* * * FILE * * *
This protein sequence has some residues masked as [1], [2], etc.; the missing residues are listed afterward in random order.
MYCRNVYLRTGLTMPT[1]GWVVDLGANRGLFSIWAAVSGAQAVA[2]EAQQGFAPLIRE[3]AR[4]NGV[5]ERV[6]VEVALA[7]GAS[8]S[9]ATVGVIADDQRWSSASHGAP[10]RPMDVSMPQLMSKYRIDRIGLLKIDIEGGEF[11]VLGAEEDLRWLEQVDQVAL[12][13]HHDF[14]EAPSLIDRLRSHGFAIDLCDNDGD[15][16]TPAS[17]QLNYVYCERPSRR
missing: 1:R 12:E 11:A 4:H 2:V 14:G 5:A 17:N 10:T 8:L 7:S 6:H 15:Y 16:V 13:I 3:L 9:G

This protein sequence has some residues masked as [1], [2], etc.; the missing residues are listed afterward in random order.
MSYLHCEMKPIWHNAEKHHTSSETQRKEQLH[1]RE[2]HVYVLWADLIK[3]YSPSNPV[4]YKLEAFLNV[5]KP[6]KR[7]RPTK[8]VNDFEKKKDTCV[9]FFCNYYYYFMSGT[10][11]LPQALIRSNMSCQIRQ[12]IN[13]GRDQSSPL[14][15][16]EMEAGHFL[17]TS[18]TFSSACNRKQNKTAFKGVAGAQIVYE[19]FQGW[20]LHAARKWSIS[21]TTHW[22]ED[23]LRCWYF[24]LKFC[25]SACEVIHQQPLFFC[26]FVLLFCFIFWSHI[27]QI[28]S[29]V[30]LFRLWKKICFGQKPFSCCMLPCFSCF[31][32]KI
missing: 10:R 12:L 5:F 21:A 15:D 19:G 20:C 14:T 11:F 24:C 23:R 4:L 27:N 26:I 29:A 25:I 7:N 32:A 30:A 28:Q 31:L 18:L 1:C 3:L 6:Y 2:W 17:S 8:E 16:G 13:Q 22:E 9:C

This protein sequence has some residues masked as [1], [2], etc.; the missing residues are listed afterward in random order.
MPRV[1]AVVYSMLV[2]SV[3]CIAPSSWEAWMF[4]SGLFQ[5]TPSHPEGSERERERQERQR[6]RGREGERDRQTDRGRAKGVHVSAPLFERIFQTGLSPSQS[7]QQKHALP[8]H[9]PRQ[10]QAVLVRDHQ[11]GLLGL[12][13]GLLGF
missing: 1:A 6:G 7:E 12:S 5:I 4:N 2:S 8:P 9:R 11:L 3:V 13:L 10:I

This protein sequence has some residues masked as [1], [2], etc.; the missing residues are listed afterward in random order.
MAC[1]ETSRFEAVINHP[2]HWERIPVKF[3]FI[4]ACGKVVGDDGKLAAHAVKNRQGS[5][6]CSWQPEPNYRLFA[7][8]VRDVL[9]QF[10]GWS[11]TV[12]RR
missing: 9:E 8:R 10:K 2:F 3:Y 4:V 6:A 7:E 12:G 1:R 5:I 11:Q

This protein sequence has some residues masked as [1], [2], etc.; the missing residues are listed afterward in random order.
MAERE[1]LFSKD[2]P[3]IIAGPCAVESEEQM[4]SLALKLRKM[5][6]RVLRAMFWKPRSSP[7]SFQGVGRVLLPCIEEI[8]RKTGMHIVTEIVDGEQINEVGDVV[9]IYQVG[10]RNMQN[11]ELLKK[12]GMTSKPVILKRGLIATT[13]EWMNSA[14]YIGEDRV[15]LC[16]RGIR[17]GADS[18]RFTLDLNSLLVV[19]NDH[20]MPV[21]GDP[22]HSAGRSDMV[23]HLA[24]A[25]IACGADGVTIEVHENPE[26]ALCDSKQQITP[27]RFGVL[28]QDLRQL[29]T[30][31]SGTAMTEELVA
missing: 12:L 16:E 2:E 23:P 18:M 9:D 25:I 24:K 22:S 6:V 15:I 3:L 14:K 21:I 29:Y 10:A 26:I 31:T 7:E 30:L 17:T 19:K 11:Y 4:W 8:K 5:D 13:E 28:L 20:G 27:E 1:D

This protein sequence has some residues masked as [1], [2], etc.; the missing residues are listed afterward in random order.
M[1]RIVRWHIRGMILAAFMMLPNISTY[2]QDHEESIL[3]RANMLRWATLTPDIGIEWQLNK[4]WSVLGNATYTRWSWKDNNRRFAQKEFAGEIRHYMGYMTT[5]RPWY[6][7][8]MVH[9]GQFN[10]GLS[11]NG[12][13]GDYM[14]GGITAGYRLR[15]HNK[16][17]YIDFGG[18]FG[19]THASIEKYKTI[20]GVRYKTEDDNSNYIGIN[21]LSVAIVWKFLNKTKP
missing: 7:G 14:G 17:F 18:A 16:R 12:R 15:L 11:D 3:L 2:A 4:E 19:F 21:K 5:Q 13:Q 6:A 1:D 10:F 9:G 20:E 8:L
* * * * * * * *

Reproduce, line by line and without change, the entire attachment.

This protein sequence has some residues masked as [1], [2], etc.; the missing residues are listed afterward in random order.
MYCRNVYLRTGLTMPT[1]GWVVDLGANRGLFSIWAAVSGAQAVA[2]EAQQGFAPLIRE[3]AR[4]NGV[5]ERV[6]VEVALA[7]GAS[8]S[9]ATVGVIADDQRWSSASHGAP[10]RPMDVSMPQLMSKYRIDRIGLLKIDIEGGEF[11]VLGAEEDLRWLEQVDQVAL[12][13]HHDF[14]EAPSLIDRLRSHGFAIDLCDNDGD[15][16]TPAS[17]QLNYVYCERPSRR
missing: 1:R 12:E 11:A 4:H 2:V 14:G 5:A 17:N 10:T 8:L 7:S 6:H 15:Y 16:V 13:I 3:L 9:G

This protein sequence has some residues masked as [1], [2], etc.; the missing residues are listed afterward in random order.
MSYLHCEMKPIWHNAEKHHTSSETQRKEQLH[1]RE[2]HVYVLWADLIK[3]YSPSNPV[4]YKLEAFLNV[5]KP[6]KR[7]RPTK[8]VNDFEKKKDTCV[9]FFCNYYYYFMSGT[10][11]LPQALIRSNMSCQIRQ[12]IN[13]GRDQSSPL[14][15][16]EMEAGHFL[17]TS[18]TFSSACNRKQNKTAFKGVAGAQIVYE[19]FQGW[20]LHAARKWSIS[21]TTHW[22]ED[23]LRCWYF[24]LKFC[25]SACEVIHQQPLFFC[26]FVLLFCFIFWSHI[27]QI[28]S[29]V[30]LFRLWKKICFGQKPFSCCMLPCFSCF[31][32]KI
missing: 10:R 12:L 5:F 21:A 15:D 19:G 20:C 14:T 11:F 24:C 23:R 4:L 27:N 26:I 29:A 25:I 7:N 32:A 30:A 28:Q 31:L 18:L 1:C 3:L 6:Y 2:W 17:S 8:E 16:G 13:Q 22:E 9:C

This protein sequence has some residues masked as [1], [2], etc.; the missing residues are listed afterward in random order.
MPRV[1]AVVYSMLV[2]SV[3]CIAPSSWEAWMF[4]SGLFQ[5]TPSHPEGSERERERQERQR[6]RGREGERDRQTDRGRAKGVHVSAPLFERIFQTGLSPSQS[7]QQKHALP[8]H[9]PRQ[10]QAVLVRDHQ[11]GLLGL[12][13]GLLGF
missing: 1:A 6:G 7:E 12:S 5:I 4:N 2:S 8:P 9:R 11:L 3:V 13:L 10:I

This protein sequence has some residues masked as [1], [2], etc.; the missing residues are listed afterward in random order.
MAC[1]ETSRFEAVINHP[2]HWERIPVKF[3]FI[4]ACGKVVGDDGKLAAHAVKNRQGS[5][6]CSWQPEPNYRLFA[7][8]VRDVL[9]QF[10]GWS[11]TV[12]RR
missing: 9:E 8:R 10:K 2:F 3:Y 4:V 6:A 7:E 12:G 1:R 5:I 11:Q

This protein sequence has some residues masked as [1], [2], etc.; the missing residues are listed afterward in random order.
MAERE[1]LFSKD[2]P[3]IIAGPCAVESEEQM[4]SLALKLRKM[5][6]RVLRAMFWKPRSSP[7]SFQGVGRVLLPCIEEI[8]RKTGMHIVTEIVDGEQINEVGDVV[9]IYQVG[10]RNMQN[11]ELLKK[12]GMTSKPVILKRGLIATT[13]EWMNSA[14]YIGEDRV[15]LC[16]RGIR[17]GADS[18]RFTLDLNSLLVV[19]NDH[20]MPV[21]GDP[22]HSAGRSDMV[23]HLA[24]A[25]IACGADGVTIEVHENPE[26]ALCDSKQQITP[27]RFGVL[28]QDLRQL[29]T[30][31]SGTAMTEELVA
missing: 12:L 16:E 2:E 23:P 18:M 9:D 25:I 24:K 22:S 6:V 15:I 3:L 14:K 21:I 29:Y 10:A 26:I 31:T 7:E 30:L 17:T 19:K 11:Y 4:W 8:K 5:D 13:E 28:L 20:G 27:E 1:D

This protein sequence has some residues masked as [1], [2], etc.; the missing residues are listed afterward in random order.
M[1]RIVRWHIRGMILAAFMMLPNISTY[2]QDHEESIL[3]RANMLRWATLTPDIGIEWQLNK[4]WSVLGNATYTRWSWKDNNRRFAQKEFAGEIRHYMGYMTT[5]RPWY[6][7][8]MVH[9]GQFN[10]GLS[11]NG[12][13]GDYM[14]GGITAGYRLR[15]HNK[16][17]YIDFGG[18]FG[19]THASIEKYKTI[20]GVRYKTEDDNSNYIGIN[21]LSVAIVWKFLNKTKP
missing: 7:G 14:G 17:F 18:A 16:R 12:R 15:L 11:D 3:L 2:A 4:E 19:F 21:K 5:Q 13:Q 6:A 1:D 10:F 9:G 20:E 8:L